There are casseroles for every meal: breakfast, lunch, dinner and even dessert! Most people think casseroles are a cheap and easy way to use up leftover items in the fridge or pantry, but they can also be a gourmet meal with the right ingredients. Our friend Mary from Healthy Christian Home has shared with us her Tomato Casserole that features a premium ingredient: our award-winning Cloud 9® Bite-Sized Fruity Tomatoes.

The most marvelous thing about casseroles is that they can go straight from the oven to the table, which means there’s almost no clean up. Once all the ingredients are combined and put in the oven, there’s nothing else that needs to be done! Like that famous saying goes: just set it and forget it.

It’s easy to compartmentalize casseroles into the traditional broccoli, green bean, or macaroni factions, but really, let your creativity shine! All you need is a blend of flavorful ingredients that work well together and suddenly you have a dish meal that makes life a little bit easier, tastes great and saves you time.

tomato casserole in baking dish

To be successful when it comes to casserole creation, you need to keep some things in mind. Mary has given us some tips for making her gourmet casserole that will ensure success every time. It can be applied to all casseroles, whatever the combination of ingredients!

Choose the right baking dish.

There are many different types of baking dishes out there: metal, glass, ceramic and disposable foil. Be aware that each type of material can affect the total cooking time of your casserole. Metal and glass heat up a lot faster than a ceramic dish, so if you’re in a hurry to bake your casserole, choose the dish that will best suit the time you have.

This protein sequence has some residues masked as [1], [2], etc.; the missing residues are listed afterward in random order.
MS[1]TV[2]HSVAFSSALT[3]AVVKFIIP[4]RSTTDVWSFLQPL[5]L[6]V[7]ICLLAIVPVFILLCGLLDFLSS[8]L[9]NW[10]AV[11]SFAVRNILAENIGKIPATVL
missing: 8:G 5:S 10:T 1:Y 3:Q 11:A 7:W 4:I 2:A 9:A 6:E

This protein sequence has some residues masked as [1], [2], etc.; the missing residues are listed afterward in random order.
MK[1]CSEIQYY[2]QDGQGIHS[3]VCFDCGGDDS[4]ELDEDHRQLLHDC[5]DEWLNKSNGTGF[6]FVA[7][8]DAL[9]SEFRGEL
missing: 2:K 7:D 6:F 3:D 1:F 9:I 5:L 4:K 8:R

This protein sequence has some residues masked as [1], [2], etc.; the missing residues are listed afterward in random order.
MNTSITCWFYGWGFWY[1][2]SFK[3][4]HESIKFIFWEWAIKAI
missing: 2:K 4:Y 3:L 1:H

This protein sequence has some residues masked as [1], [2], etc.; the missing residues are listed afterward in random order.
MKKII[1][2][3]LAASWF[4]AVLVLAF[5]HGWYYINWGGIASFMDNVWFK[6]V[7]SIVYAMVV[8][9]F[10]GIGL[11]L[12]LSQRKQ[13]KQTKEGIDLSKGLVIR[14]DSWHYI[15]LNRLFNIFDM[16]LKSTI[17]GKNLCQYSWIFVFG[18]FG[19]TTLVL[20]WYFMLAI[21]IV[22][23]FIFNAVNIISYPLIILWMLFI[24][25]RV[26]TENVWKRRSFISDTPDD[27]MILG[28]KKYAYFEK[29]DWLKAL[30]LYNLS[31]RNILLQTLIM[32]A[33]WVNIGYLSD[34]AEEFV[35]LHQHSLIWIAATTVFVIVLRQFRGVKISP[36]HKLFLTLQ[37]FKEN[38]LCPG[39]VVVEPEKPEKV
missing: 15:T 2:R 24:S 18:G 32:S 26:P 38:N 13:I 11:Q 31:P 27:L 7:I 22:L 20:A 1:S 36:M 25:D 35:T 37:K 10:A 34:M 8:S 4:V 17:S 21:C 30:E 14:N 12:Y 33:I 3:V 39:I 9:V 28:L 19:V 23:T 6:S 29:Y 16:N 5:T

The depth of the baking dish is also a factor. A shallow dish will cook more quickly and offers more surface area for browning and crisping. If you are looking for a crunchier topping to your casserole, going with a shallow dish will help you achieve that.

You also need to factor in the size of the baking dish as well. For example, an oval 10-inch dish will hold less volume than a rectangular 10-inch dish. Your casserole should fill no more than three-quarters of the height of the dish to prevent it from overflowing in the oven. It’s always a good idea to place the dish on a baking sheet to catch whatever bubbles over. The whole point of the casserole is to save time on cleaning by using only one dish, you don’t want to have to clean the whole oven afterwards!

Removing Extra Moisture

The greatest enemy of the casserole is excess moisture. Nobody likes a soupy casserole. The main contributor to soggy casseroles is frozen vegetables. It’s best to use fresh veggies any time you can! Pure Flavor® has a wide variety of veggies that can be the prime ingredients for a gourmet casserole. From our Craft House Collection Baby Eggplants, Aurora Long Sweet Peppers and Mini San Marzano Tomatoes, these premium ingredients were developed and grown for the Chef in You!